Treat it as a process, rather than an event—which gets underway with the initial interview.
Your top candidate accepted the offer and they’re cleared to start. Now the crazy circus involved with onboarding begins. Forms to complete. Eligibility confirmations—both at the federal and state level—to submit. And the biggest of the circus rings: Filling their heads with everything there is to know about working for your company.
Most organizations don’t even start this process until they’re certain a prospective employee will indeed be joining the company. That seems like a smart approach. It creates a bottleneck of inefficiencies, though. There are plenty of things that can be done prior to an employee’s official first day on the job. Smart companies know this. They start the onboarding process during the first interview.
It’s all about evaluations
You’re not the only one doing evaluating during an interview with a job candidate. They’re making decisions about moving ahead with the process, as well. In fact, they’ve already been evaluating you prior to the interview. It started for them before they even submitted their application.
That means you need to meet their level of proactivity. We tend to think of the onboarding process as a matter of filling out forms and education. It’s much deeper than that. One of the primary objectives of any successful onboarding program should be the reduction of uncertainty and the increase of a new employee’s confidence that they’ve made the right decision about joining your company.
This doesn’t have to be a complicated process if you approach it from the standpoint of ample communication. There shouldn’t be any point in the process where a candidate is uncertain about their status.
It can be as simple as a short follow-up email message, or as comprehensive as an automated system that assigns each candidate an online sign-on so they can see where they are in the process. The objective is to establish a timeline.
Every organization operates differently. A candidate has no idea how long it will take for you to move to the next step in an interview and hiring process. It’s not your job to give them the details. If they do eventually become an employee, it is your responsibility to show them you respect their time and patience.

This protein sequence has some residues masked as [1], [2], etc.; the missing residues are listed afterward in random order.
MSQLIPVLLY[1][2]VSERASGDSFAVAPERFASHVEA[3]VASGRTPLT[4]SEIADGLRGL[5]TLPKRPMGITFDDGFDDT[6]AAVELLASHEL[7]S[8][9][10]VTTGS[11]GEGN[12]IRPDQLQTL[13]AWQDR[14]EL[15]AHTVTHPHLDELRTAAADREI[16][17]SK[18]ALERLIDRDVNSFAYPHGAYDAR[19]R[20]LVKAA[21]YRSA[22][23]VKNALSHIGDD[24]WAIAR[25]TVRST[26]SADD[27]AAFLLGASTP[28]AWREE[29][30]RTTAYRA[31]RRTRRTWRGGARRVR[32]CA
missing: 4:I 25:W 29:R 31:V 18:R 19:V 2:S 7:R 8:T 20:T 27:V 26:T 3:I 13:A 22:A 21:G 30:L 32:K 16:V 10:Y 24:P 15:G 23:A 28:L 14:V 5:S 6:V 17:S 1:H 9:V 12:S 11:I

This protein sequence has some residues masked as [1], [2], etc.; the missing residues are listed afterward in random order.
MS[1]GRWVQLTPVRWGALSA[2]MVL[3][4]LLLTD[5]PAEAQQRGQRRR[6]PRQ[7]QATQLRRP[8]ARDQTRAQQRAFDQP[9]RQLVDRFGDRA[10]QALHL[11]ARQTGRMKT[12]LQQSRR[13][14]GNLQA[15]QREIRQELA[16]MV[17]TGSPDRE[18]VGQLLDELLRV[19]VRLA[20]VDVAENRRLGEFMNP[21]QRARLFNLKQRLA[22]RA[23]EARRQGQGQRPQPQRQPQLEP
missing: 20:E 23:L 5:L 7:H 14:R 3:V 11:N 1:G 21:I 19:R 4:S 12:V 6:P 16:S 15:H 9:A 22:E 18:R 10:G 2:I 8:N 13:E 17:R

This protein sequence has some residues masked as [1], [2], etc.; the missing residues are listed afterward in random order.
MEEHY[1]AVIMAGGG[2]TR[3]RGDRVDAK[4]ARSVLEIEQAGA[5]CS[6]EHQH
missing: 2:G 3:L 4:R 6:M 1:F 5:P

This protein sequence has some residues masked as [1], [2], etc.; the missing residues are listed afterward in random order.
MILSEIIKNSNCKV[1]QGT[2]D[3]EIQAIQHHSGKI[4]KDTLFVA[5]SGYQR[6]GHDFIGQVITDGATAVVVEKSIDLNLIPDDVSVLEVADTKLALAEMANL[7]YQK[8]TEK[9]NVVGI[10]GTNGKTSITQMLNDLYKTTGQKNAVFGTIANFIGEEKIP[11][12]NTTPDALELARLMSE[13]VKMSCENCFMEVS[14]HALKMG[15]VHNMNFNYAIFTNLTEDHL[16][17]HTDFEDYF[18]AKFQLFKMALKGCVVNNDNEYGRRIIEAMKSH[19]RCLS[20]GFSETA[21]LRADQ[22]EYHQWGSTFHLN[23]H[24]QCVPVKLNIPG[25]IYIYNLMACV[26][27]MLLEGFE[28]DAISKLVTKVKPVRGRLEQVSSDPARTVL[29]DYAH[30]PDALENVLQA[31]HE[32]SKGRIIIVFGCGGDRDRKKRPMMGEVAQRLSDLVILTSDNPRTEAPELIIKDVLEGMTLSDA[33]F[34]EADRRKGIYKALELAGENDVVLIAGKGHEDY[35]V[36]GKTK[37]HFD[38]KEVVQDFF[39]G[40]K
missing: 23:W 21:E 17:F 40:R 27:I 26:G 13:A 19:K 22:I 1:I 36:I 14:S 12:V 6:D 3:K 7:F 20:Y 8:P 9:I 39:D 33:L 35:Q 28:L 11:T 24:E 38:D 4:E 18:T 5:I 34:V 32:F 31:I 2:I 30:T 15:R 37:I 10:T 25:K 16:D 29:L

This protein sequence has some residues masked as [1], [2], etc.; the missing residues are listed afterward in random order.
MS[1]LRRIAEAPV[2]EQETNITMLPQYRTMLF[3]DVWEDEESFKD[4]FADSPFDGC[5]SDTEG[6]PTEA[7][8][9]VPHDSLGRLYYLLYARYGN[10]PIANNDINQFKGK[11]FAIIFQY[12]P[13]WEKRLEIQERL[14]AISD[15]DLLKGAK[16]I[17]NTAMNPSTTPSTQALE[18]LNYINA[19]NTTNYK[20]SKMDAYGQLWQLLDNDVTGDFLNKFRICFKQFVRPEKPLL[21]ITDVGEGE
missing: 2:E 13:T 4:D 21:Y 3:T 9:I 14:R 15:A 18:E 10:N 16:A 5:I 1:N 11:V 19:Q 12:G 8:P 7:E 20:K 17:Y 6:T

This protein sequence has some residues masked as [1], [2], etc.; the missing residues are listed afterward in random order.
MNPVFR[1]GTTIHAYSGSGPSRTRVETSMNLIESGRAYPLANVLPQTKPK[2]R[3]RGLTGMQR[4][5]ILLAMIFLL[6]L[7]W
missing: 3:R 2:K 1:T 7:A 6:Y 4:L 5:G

As things move along
Nobody expects you to divulge proprietary information about your company. Does that extend to the necessary steps for a successful onboarding? Here’s a nightmare scenario.
- The recruitment department—or your outsourced recruiting partner—makes a final selection and sends out an offer. (Of course, you know about this because you interviewed and agreed on the chosen candidate.)
- They’re done. You’re pleased. Now it’s up to the HR department to get all the onboarding completed so your new employee can begin.
- The HR department will start that the following week.
Does the person you’ve just hired know this? Or, are they hanging there, wondering what’s going on? Consider the message this communicates. If you’ve ever heard of employees accepting positions and then then reversing their decisions, it could be that they didn’t appreciate the hot-and-heavy pursuit followed what feels like casual disregard.
Onboarding in the form of constant communication has to continue. Departmental time frames are not your new employee’s problem—but it can give them plenty of doubt.
The easiest way to fill in the start-and-stop moments that are bound to be a part of any organization’s onboarding process is to create a constant dribble process of communication.
- Obviously, one or even several heartfelt welcome messages. These are opportunities to set expectations, as well. Use them to communicate insight into your corporate culture. If it’s appropriate, talk about the company’s aspirations. Help this future employee fit your organization into their worldview. This is a crucial part of onboarding.
- Parse out prep material. Put all that marketing material to use. If it’s relevant and valuable to your customers, it’s going to be just as useful to your new employee. Don’t assume that they’re intimately familiar with your products or services.
- Coordinate with your HR department—if it’s a separate entity—to set up a process that distributes any necessary paperwork that can be filled out before an employee’s actual first day. We all get stuck in our own worlds. The prerequisite proof of citizenship and even an authorized copy of a Social Security card might not be something an employee has readily available. It’s not a good thing to put a brand-new employee at a psychological disadvantage by expecting them to produce what you require for onboarding at a moment’s notice.
- It’s unexpected—which is why you should do it. Follow up with a short message halfway between the job offer and an employee’s first day. Better yet, call them.
Onboarding isn’t an event. It’s a process, and it should start as soon as you’ve identified a job candidate. The actual process can take weeks or even months. There’s plenty of room for doubt during that time. Use onboarding to remove that doubt.
Consultis brings more than 33 years of experience to every recruiting project we take on, and can help you not only find the best talent, but ensure that they’re not turned off before they even start. Contact us today to see what we can do for you.